The Existence of Alternatives. C2 is constrained in pricing the COB Data Feed by the availability to market participants of alternatives to purchasing the COB Data Feed. C2 must consider the extent to which market participants would choose one or more alternatives instead of purchasing the exchange's data. Other options exchanges can and have produced their own complex strategies market data products, and thus are sources of potential competition for MDX. As noted above, ISE, NASDAQ OMX PHLX and NYSE offer market data products that compete with the COB Data Feed. The large number of SROs, BDs, and ATSs that currently produce proprietary data or are currently capable of producing it provides further pricing discipline for proprietary data products. Each SRO, ATS, and BD is currently permitted to produce proprietary data products, and many currently do.
Further, data products are valuable to professional users only if they can be used for profit-generating purposes in their businesses and valuable to non-professional users only insofar as they provide information that such users expect will assist them in tracking prices and market trends and making trading decisions. The Exchange believes that the proposed waiver of the Data Fee and the cap on User Fees, which may permit wider distribution of the COB Data Feed at a lower cost to Customers with a large number of Professional and Non-professional Users, may encourage more users to demand and more Customers to choose to offer the COB Data Feed, thereby benefitting Professional and Non-professional Users, including public investors.
The existence of numerous alternatives to the Exchange's products, including proprietary data from other sources, ensures that the Exchange cannot set unreasonable fees, or fees that are unreasonably discriminatory, when vendors and subscribers can elect these alternatives or choose not to purchase a specific proprietary data product if its cost to purchase is not justified by the returns any particular vendor or subscriber would achieve through the purchase.
The COB Data Feed is voluntary on the part of the Exchange, which is not required to offer such services, and voluntary on the part of prospective Customers that are not required to use it. The Exchange believes the COB Data Feed offered by MDX will help attract new users and new order flow to the Exchange, thereby improving the Exchange's ability to compete in the market for options order flow and executions.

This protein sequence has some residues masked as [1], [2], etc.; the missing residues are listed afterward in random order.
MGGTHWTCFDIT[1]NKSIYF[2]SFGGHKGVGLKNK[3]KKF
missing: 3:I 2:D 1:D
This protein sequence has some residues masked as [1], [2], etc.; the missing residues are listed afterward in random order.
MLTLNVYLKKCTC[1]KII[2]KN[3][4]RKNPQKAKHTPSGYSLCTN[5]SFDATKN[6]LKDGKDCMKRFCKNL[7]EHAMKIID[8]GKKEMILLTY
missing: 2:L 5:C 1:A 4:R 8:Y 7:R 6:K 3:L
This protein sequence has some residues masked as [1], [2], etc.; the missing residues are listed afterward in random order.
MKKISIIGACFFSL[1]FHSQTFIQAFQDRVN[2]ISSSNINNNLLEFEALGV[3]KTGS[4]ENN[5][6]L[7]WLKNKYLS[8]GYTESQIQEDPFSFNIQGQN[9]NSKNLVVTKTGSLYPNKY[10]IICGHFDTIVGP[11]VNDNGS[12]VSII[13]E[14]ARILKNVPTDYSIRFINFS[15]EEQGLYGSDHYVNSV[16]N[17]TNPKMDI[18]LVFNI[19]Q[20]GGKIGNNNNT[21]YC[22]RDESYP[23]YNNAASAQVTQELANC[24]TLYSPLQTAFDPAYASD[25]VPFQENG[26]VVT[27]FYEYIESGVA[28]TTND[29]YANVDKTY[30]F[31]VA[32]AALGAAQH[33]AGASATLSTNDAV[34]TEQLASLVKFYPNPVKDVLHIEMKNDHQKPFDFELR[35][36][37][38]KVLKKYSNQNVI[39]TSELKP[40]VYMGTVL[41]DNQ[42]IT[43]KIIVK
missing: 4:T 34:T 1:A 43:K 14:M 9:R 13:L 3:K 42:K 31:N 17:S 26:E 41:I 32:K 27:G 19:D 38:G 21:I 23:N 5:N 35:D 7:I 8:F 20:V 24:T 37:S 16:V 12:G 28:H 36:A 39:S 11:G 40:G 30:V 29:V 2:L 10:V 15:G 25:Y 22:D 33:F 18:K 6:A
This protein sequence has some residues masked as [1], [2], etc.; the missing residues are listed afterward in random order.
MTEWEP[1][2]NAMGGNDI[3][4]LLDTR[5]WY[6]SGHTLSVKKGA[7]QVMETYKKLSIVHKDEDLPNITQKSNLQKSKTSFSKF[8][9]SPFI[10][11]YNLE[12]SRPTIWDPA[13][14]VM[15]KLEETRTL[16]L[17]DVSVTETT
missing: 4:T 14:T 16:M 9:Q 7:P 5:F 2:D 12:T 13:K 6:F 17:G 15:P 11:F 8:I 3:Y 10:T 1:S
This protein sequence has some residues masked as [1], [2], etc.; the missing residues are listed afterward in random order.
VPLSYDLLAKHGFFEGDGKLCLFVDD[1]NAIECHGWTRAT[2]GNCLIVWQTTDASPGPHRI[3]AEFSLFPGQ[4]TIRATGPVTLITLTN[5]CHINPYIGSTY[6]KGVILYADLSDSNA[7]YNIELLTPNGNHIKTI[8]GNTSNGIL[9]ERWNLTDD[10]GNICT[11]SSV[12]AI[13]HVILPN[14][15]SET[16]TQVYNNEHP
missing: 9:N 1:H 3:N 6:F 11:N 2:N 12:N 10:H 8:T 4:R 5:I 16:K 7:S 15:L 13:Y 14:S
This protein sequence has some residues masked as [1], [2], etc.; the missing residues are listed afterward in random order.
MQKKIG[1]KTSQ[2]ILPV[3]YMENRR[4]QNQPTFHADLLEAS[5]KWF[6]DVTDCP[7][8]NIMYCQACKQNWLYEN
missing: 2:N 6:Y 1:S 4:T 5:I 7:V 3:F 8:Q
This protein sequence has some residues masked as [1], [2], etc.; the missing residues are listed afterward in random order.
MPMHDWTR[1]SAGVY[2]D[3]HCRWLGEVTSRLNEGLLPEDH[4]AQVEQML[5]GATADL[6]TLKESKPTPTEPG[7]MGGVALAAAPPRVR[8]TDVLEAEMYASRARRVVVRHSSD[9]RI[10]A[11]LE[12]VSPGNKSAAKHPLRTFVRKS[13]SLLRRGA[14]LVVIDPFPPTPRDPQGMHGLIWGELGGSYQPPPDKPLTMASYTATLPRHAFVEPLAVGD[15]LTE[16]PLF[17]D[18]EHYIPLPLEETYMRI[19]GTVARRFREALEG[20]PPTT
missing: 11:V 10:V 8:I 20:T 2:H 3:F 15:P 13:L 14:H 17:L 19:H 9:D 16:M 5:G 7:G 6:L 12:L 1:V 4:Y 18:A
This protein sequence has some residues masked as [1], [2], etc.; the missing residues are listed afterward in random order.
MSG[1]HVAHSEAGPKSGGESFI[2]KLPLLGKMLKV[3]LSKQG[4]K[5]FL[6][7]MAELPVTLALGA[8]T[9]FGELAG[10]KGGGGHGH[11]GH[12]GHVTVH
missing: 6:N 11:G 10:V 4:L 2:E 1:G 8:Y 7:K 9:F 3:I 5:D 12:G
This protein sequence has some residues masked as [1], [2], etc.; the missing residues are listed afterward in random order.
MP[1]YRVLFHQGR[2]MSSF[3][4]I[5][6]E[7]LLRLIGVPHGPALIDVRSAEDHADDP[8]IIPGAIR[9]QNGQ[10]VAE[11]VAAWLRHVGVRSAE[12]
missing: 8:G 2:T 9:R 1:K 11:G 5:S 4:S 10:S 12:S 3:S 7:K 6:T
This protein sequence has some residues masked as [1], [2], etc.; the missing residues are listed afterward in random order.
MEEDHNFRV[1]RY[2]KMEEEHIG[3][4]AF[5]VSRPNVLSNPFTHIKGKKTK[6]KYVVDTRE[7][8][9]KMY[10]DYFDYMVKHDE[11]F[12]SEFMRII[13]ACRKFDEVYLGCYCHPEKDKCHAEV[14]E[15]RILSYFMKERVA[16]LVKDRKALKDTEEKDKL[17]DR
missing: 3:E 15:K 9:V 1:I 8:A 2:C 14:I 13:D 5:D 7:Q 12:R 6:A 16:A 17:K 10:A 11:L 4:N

C. Self-Regulatory Organization's Statement on Comments on the Proposed Rule Change Received From Members, Participants, or Others
The Exchange neither solicited nor received comments on the proposed rule change.
III. Date of Effectiveness of the Proposed Rule Change and Timing for Commission Action
The foregoing rule change has become effective pursuant to Section 19(b)(3)(A) of the Act 
and paragraph (f) of Rule 19b-4 
thereunder. At any time within 60 days of the filing of the proposed rule change, the Commission summarily may temporarily suspend such rule change if it appears to the Commission that such action is necessary or appropriate in the public interest, for the protection of investors, or otherwise in furtherance of the purposes of the Act. If the Commission takes such action, the Commission will institute proceedings to determine whether the proposed rule change should be approved or disapproved.
IV. Solicitation of Comments
Interested persons are invited to submit written data, views, and arguments concerning the foregoing, including whether the proposed rule change is consistent with the Act. Comments may be submitted by any of the following methods:Start Printed Page 62852
- Send paper comments in triplicate to Elizabeth M. Murphy, Secretary, Securities and Exchange Commission, 100 F Street NE., Washington, DC 20549-1090.
All submissions should refer to File Number SR-C2-2013-035. This file number should be included on the subject line if email is used. To help the Commission process and review your comments more efficiently, please use only one method. The Commission will post all comments on the Commission's Internet Web site (http://www.sec.gov/rules/sro.shtml). Copies of the submission, all subsequent amendments, all written statements with respect to the proposed rule change that are filed with the Commission, and all written communications relating to the proposed rule change between the Commission and any person, other than those that may be withheld from the public in accordance with the provisions of 5 U.S.C. 552, will be available for Web site viewing and printing in the Commission's Public Reference Room, 100 F Street NE., Washington, DC 20549 on official business days between the hours of 10:00 a.m. and 3:00 p.m. Copies of the filing also will be available for inspection and copying at the principal office of the Exchange. All comments received will be posted without change; the Commission does not edit personal identifying information from submissions. You should submit only information that you wish to make available publicly. All submissions should refer to File Number SR-C2-2013-035 and should be submitted on or before November 12, 2013.
For the Commission, by the Division of Trading and Markets, pursuant to delegated authority.
Kevin M. O'Neill,
[FR Doc. 2013-24675 Filed 10-21-13; 8:45 am]
BILLING CODE 8011-01-P